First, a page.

The Archbishop's job is to defend the faith, not any old faith, whatever Big Ears of Windsor may argue. It is time these two dreadful Taffies minded their duty in this respect. The entire moral superiority of Christianity lies in the undergoing by one of God's three persons of the full experience of suffering and death of a human being. Who would want to trust and obey a mere tyrannical abstraction? Only a slave...

We can further see the grotesquely intolerant behaviour of the Taliban in Murphy's photograph of citizens of Kabul hiding on the roofs of their houses in September 1996, while the Taliban roam the streets enforcing Sharia Law. We can see it in the wounded Afghan limping in the foreground past the cliff which held an ancient, peerless (I saw it), giant statue of Buddha before the Taliban wantonly blew it up. At one time this entire region, including much of Pakistan and in India Kashmir was strongly Buddhist.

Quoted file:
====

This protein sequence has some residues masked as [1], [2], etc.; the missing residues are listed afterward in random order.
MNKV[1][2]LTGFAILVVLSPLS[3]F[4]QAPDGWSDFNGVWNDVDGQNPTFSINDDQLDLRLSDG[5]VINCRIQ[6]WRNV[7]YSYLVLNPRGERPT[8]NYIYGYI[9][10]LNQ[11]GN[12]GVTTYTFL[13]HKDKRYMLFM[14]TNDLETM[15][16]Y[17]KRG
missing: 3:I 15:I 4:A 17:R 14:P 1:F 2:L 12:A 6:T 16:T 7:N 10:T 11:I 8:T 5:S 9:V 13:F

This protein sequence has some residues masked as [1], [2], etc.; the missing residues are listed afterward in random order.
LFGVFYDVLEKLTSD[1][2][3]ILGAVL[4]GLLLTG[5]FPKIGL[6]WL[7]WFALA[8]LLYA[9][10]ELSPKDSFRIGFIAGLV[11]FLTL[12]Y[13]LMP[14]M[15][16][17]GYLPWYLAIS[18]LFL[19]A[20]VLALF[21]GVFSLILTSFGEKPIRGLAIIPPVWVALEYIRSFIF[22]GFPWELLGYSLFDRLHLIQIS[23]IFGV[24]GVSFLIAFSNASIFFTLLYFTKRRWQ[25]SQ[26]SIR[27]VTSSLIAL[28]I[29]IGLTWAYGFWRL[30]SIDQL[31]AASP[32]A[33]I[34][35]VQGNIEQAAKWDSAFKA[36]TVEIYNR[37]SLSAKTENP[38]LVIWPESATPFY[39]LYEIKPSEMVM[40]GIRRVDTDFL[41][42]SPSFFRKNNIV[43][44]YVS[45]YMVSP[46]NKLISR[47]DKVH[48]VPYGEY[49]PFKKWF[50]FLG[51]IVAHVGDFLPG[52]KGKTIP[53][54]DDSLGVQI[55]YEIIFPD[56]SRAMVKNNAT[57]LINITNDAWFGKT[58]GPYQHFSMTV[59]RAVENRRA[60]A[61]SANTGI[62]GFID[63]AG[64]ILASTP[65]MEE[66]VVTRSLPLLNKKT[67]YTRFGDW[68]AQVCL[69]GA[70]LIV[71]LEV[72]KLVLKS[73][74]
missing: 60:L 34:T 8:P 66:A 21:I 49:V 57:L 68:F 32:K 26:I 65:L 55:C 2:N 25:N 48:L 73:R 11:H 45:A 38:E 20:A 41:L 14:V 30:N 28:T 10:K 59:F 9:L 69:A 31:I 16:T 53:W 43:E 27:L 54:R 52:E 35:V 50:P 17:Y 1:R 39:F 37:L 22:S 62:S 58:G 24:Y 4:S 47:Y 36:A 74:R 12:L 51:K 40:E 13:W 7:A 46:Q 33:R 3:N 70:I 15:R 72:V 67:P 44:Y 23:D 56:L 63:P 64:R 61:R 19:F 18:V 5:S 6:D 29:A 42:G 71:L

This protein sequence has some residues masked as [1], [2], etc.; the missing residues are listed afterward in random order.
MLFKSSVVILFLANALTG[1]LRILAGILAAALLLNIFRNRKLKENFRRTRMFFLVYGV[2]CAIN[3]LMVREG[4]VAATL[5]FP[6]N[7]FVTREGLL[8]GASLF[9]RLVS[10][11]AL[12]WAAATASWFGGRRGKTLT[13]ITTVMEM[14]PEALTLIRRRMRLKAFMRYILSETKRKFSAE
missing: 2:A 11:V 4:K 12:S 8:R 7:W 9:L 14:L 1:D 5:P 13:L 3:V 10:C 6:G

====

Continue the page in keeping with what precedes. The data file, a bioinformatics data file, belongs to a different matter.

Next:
In outer Kashmir towards little Tibet there is a frontier between the Moslems and the Buddhists that was long ago determined by the point of failure of the supply lines of an invading Muslim army advancing into the ancestral lands of the Buddhists. That was as far as the army and the religion of the sword could reach.

On one side of the line there are Buddhist villages where many women but relatively few children are to be seen. On the other there are Muslim villages where the women hide in their hovels and the children that they have been forced to bear tumble over one another in the poverty that their increasing numbers have created. The Buddhists are angry because the desperately poor Muslims show their usual total lack of respect for other religions by tramping tourists through the Buddhist sacred places for a few rupees. The Buddhists are not wealthy but at least they understand the lessons of Malthus.